Plastic is everywhere. It's hard to imagine a world without plastic. It is a versatile material and has a lot of assets over other materials. Just look around you, you will see items that are made of, or have incorporated, plastic.
But let's focus on the things you can't see or are hard to see. I'm talking about plastic so small, it has its own definition: microplastic, any kind of plastic fragment that is less than 5 mm in length.
Where do these fragments come from? Well, some are man-made. Think of facial scrubs or microbeads in toothpaste. The secondary source comes from the fragmentation and weathering of larger objects, like the wear and tear of plastic products during normal use or fibers released from fabric during washing or drying.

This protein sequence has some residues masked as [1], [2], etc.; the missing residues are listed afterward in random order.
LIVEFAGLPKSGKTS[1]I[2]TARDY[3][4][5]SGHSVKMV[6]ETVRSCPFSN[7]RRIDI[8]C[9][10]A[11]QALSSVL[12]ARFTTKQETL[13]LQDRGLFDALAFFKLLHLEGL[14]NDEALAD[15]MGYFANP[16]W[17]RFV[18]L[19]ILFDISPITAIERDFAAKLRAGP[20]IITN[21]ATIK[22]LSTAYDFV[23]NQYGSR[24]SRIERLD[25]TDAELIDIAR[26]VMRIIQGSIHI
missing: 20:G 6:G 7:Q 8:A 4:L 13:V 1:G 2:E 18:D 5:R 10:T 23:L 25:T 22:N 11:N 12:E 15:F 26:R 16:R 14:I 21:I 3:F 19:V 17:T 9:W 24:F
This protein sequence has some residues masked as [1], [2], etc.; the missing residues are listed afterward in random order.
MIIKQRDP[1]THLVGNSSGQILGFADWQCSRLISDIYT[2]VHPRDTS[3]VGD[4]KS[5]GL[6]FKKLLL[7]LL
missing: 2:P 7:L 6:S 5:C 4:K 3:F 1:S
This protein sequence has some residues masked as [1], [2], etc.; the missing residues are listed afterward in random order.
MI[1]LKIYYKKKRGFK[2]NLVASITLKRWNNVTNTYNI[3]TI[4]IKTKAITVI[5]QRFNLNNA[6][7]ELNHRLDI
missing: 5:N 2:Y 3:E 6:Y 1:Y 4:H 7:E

Microplastics are everywhere, from rivers to oceans, from soil to air. Animals consume and accumulate those plastics and end up on our plates. However, the prevalent source of microplastic in food is seafood. Being on top of the food chain, is eating plastic harmful to us humans?
Actually, it is not really clear if ingested plastic is unhealthy to us. Research revealed microplastic eaten by fish remain in the gut and do not move into muscle tissue, which is what we eat.
But scientists remain worried, too little is known about the effects of plastic in food. And over time, micro plastics will even break down even further into nanoplastic, too small to see, able to enter the cells, and move into tissues and organs. Scientists don't have the technique to determine nanoplastic in food, research on the consequenses are very limited.
In the meantime, plastic will continue to contaminate the environment. Like it or not, plastic will be part of the ecosystem, unless we come up with a way to filter everything out, or stop using plastic altogether, but I don't see that happen in my lifetime. Maybe in a distant future, plastic will become part of evolution?